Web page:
Species-area relations in a New Zealand tussock grassland, with implications for nature reserve design and for community structure



Abstract. A tussock grassland, in Blackrock Reserve, New Zealand, was sampled thoroughly at scales ranging from 0.01 m x 0.01 m to 20 m x 20 m, to investigate species-area relations of relevance to plant community structure, and to offer a pointer to reserve design. In total, 96 species were found. Of the native vascular species among these, 20% were new records for the reserve.

For the total and the native vascular flora the observed points fell midway between the Arrhenius and Gleason fitted curves. Cryptogams fitted the Arrhenius model well, with z close to the 0.26 value expected for isolates under Preston's Canonical hypothesis. Extrapolation of the Arrhenius curve to the whole of the New Zealand uplands gave values far too large; the Gleason curve gave values much too low.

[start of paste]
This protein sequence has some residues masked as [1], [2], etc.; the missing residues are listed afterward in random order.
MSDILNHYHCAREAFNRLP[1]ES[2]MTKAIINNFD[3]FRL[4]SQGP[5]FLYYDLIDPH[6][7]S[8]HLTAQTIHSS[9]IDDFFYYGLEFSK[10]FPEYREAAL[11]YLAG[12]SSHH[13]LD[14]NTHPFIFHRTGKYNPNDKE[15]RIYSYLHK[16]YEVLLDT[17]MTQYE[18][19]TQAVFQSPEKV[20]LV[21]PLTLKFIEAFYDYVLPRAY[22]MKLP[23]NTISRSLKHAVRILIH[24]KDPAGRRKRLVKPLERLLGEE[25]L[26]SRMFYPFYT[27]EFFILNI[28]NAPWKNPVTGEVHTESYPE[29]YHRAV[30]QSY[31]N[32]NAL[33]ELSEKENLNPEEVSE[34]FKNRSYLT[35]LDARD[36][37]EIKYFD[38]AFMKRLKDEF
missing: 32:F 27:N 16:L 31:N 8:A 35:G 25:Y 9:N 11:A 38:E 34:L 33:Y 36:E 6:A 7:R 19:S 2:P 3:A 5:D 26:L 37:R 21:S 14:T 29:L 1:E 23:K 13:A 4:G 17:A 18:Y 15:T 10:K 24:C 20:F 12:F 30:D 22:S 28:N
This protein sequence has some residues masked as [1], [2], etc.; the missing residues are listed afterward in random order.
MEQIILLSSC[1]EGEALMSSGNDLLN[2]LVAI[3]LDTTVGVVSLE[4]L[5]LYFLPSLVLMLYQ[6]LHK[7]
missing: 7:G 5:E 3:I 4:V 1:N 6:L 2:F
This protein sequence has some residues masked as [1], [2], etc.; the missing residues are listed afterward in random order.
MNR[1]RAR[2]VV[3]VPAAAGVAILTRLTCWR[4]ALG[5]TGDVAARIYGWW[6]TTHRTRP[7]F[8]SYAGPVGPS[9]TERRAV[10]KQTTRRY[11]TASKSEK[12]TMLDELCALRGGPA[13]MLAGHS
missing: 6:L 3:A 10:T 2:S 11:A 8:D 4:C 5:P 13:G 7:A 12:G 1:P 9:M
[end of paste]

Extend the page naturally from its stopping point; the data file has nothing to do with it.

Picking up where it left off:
A General Root model is introduced. It fits the observed species richnesses at various quadrat sizes considerably better than previous models. When biogeographic limitations on species richness are included, extrapolation of the General Root curve accurately predicts the size of the upland flora. This fit, the lack of an asymptote, and the rarity structure, are compatible with a random and individualistic model of community structure. However, there are differences in species-area relation between vascular and cryptogamic plants, which cautions against expecting any universal type of community structure.

Extrapolations using the General Root model suggest that if the ideal is a 10 km x 10 km reserve, a reserve one tenth that size would contain 81% of the native species in that ideal, and the present Blackrock Reserve contains 67%.